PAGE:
One of the dinosaur groups we talk about the most is Maniraptora, the sub-group of theropods (aka ‘predatory dinosaurs’) that includes birds as well as the significantly bird-like dromaeosaurs, troodontids and oviraptors, and the slightly less bird-like therizinosaurs and alvarezsaurs. Excepting birds, all of these groups perished during Cretaceous times.

A maniraptoran montage - including some of the many, many dinosaur illustrations currently showcased at the Tet Zoo patreon project and created for use in my in-prep textbook (for more, click here). Dammit, these illustrations just don't work at small size and low res.

If you’re at all familiar with the world of dinosaur research, you’ll know that an enormous number of new fossil maniraptoran species have been described within recent years. They’re not all from China. Furthermore, a large number of studies have appeared in which authors have discussed the probable behaviour, ecology and lifestyle of given non-bird maniraptoran groups, and have discerned and identified a large number of evolutionary trends and tendencies within the group. There are hypotheses that posit shifts in diet, ecology and evolutionary tempo (Garner et al. 1999, Zanno & Makovicky 2011, Benson et al. 2014, Brusatte et al. 2014), those that identify long-term trends in body size (Lee et al. 2014), those on changes in limb proportions and tail size and length (Allen et al. 2013), those that examine the evolution of aerial behaviour (Dyke et al. 2013, Foth et al. 2014) and the possibility that it evolved on several occasions, those that posit the apparent loss of aerial behaviour (Paul 1988, 2002, Cau et al. 2015), those linking anatomical changes with nesting behaviour (Hopp & Orsen 2004), those that link the evolution and distribution of complex feathers and bony crests with sexual selection (Hone et al. 2011), and so on.

Maniraptorans include the smallest of theropods, but they represent the 'end members' of a long and continuous trend in size reduction among theropods as a whole. This chart, depicting size reduction over the course of theropod history, is from Lee et al. (2014).
Maniraptorans include the smallest of theropods, but they represent the 'end members' of a long and continuous trend in size reduction among theropods as a whole. This chart, depicting size reduction over the course of theropod history, is from Lee et al. (2014).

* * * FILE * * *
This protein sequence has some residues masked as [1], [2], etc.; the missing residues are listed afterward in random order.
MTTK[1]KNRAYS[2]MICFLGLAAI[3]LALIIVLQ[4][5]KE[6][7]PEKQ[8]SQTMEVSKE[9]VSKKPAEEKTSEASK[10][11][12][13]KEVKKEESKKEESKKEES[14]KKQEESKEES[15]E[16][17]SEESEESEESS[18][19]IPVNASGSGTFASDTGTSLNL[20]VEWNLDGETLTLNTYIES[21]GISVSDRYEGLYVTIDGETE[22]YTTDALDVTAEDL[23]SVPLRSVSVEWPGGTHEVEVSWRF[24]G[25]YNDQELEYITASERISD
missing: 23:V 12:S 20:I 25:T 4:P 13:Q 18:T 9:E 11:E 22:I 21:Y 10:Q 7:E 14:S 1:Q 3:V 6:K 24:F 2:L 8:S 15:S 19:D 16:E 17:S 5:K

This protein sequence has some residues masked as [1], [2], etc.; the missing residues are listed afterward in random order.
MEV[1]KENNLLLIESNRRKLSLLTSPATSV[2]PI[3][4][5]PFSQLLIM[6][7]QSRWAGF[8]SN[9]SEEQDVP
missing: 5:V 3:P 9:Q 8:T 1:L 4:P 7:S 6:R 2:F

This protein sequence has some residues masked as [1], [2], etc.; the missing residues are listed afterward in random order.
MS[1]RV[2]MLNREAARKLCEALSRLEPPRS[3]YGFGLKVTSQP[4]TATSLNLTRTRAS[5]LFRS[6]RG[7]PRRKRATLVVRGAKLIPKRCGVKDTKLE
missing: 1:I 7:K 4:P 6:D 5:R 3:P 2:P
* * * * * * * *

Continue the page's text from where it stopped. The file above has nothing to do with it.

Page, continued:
In fact, there have been so many studies on the evolutionary trends and tendencies within this group that it might seem that virtually every study proposes an alternative view of the group’s evolutionary history: that numerous different driving events or behavioural scenarios have been put forward as alternative, competing models of maniraptoran evolution.

The most familiar non-bird maniraptorans were jackal- and wolf-sized predators like Deinonychus, shown at left with an unfortunate ornithischian (image by Emily Willoughby, CC BY-SA 3.0). An elongate, tridactyl hand with recurved claws is typical for the group: the image at right shows a Deinonychus hand, the thumb being at the bottom (image by James St. John, CC BY 2.0).

What I want to show in this series of articles is that this isn’t true at all, and that – while things do indeed seem to have been complex – they’re no more complex than they are for any other group of animals, nor is there any major insurmountable conflict as goes the scenarios or driving events that have been proposed, nor are the different evolutionary trends that have been proposed at all in conflict when it comes to the overall pattern that we can discern. Let’s begin…

Maniraptoran origins and affinities. Let’s say to begin with that maniraptorans are deeply nested within coelurosaurian theropods, and there’s compelling character support putting them close to the other coelurosaurian groups: those being tyrannosauroids, Ornitholestes, compsognathids and ornithomimosaurs (ostrich dinosaurs). The clade Maniraptora has been defined in several different ways, but is generally understood (following Gauthier 1986) to be a branch-based clade that includes all those dinosaurs closer to modern birds than to Ornithomimus (see the comments for more on this issue).